The good fortune of studying with some great teachers, years of practicing double stops and shifting exercises, plus singing the notes I want to play (internally) have sort of cooled out the playing out of tune thing. As Sam Sherry puts it, "inadvertant microtonality" happens, but its not an accepted part of playing bass, in my limited experience.

    So, if your markers are out of tune, move them, if they are moveable. If they aren't, you'll have to move the nut, the bridge, or both. Hopefully, whoever put the markers there had the bridge in the right spot when they did it. You'll need a good luthier's eye for that one, I think.

    Perhaps learning to play without looking at the fingerboard would work, too. That's what a lot of folks do, who are looking at the music, a conductor, or other musicians when they play.

    Just a few thoughts. Shorry for mhy blahtahnt misuhndersthandhing...:)
     
  12. shadygrove

    shadygrove

    Feb 14, 2008
    Marysville, WA

    Let me see if I've got this straight, you check your double bass intonation with a tuner on both the open strings and against the marker but then when you play with others the g is out of tune? Is your bridge leaning?

    I agree with Eric that it's much better to learn to use your ears to play in tune than rely on markers.

    A guitar tuned well to open strings can still have poor intonation. If the string height of the guitar has increased from when the intonation was set it will go sharp and you by comparison will sound flat. Worn down frets can also do this.
     
  13. Jazzcat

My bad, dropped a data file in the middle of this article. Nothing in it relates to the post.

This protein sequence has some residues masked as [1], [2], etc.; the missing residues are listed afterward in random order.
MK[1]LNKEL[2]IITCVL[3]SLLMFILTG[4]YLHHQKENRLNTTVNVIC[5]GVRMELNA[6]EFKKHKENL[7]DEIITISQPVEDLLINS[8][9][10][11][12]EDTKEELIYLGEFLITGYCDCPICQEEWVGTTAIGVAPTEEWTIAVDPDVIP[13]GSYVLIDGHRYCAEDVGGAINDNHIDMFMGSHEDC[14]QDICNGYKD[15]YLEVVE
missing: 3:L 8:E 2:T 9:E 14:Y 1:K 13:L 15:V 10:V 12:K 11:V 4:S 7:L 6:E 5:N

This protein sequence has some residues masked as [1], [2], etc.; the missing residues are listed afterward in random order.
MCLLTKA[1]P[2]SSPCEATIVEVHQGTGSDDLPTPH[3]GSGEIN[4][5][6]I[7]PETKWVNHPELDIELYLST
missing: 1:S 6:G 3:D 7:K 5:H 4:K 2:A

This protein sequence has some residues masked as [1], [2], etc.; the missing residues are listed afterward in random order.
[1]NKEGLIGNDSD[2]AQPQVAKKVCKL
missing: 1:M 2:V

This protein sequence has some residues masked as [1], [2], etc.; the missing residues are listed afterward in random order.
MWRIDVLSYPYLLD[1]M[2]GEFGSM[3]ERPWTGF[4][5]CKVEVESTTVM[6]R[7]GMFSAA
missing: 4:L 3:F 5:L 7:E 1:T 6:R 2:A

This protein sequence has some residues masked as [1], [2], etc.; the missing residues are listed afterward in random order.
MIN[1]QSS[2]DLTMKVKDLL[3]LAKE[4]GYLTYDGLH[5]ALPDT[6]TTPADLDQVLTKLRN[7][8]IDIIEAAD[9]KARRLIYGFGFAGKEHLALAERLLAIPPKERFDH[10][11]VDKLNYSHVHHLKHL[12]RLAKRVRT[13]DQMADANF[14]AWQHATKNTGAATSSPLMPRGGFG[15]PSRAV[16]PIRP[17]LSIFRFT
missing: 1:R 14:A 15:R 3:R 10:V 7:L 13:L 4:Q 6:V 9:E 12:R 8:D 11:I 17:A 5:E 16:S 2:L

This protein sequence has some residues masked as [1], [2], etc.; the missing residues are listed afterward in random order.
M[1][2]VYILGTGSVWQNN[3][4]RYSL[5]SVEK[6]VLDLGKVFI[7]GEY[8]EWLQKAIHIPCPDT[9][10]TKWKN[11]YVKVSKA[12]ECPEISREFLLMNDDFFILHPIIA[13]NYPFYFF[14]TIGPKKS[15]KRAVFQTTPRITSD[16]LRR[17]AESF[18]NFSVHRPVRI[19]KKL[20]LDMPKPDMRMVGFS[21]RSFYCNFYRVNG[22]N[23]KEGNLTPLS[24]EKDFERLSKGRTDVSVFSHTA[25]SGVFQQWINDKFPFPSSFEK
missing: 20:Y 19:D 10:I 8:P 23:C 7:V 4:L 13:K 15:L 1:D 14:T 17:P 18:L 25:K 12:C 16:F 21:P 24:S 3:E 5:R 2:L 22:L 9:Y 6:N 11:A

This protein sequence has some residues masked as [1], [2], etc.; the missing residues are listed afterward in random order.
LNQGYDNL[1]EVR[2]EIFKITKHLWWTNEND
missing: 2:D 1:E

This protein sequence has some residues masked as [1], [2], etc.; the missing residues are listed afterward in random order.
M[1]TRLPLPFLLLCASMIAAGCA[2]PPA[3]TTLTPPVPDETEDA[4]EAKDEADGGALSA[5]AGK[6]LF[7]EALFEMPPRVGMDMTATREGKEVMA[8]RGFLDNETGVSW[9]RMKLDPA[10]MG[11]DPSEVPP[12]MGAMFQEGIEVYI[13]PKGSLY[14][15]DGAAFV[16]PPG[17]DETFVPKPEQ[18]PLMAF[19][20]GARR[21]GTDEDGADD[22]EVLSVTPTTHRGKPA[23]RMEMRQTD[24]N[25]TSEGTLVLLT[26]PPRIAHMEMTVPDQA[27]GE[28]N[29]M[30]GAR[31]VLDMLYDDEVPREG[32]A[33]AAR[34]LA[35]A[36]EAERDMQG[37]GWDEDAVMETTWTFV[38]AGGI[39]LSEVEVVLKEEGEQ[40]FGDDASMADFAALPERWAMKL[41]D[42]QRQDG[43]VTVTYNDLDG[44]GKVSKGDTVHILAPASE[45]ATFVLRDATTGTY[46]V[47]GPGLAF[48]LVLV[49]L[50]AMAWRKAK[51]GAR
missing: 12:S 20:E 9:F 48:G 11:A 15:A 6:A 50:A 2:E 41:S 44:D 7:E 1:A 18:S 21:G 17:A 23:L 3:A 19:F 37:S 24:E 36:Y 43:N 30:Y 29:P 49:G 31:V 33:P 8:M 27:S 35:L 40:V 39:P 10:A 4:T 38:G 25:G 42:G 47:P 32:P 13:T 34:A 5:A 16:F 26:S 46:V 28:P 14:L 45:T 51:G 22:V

Jazzcat

    Jan 20, 2009
    Titusville, FL
    Sorry, but that looks like PUI to me.
     
  14. Wrong forum.......geez....damn bass guitarists always getting lost.....
     
  15. TroyK

    TroyK Moderator Staff Member

    Mar 14, 2003
    Seattle, WA
    This is my favorite thread. Thank you ever so much.
     
  16. shadygrove

    shadygrove

    Feb 14, 2008
    Marysville, WA
    Glad I could contribute to your favorite thread Troy, although I'm still not sure if my response to the OP was at all relevant to whatever he was trying to say.

    His command of the English language reminds me a bit of our young friend from Omaha who had unfortunately already melted down and was headed to Smithsville before I logged onto TB last night... I never even got to say goodbye :crying:
     
  17. Eric Swanson

    Eric Swanson

    Oct 8, 2007
    Boston, MA
    I am wondering if it still fits in a blue Prius with the position markers on.
     
  18. zeytoun

    zeytoun

    Dec 19, 2008
    Portland, Oregon
    If not, you can move the bridge to compensate.
     
  19. drurb

    drurb Oracle, Ancient Order of Rass Hattur; Mem. #1, EPC

    Apr 17, 2004
    Yup, he's over on Smithville and irritating people already! (See posts 8, 11, and 12 over there.)
     
  20. jgroh

    jgroh Supporting Member

    Sep 14, 2007
    Pennsylvania
    I dont know whats INYONATION but here in the US...uh...I forgot where I was going with that.
     

Share This Page

  1. This site uses cookies to help personalise content, tailor your experience and to keep you logged in if you register.
    By continuing to use this site, you are consenting to our use of cookies.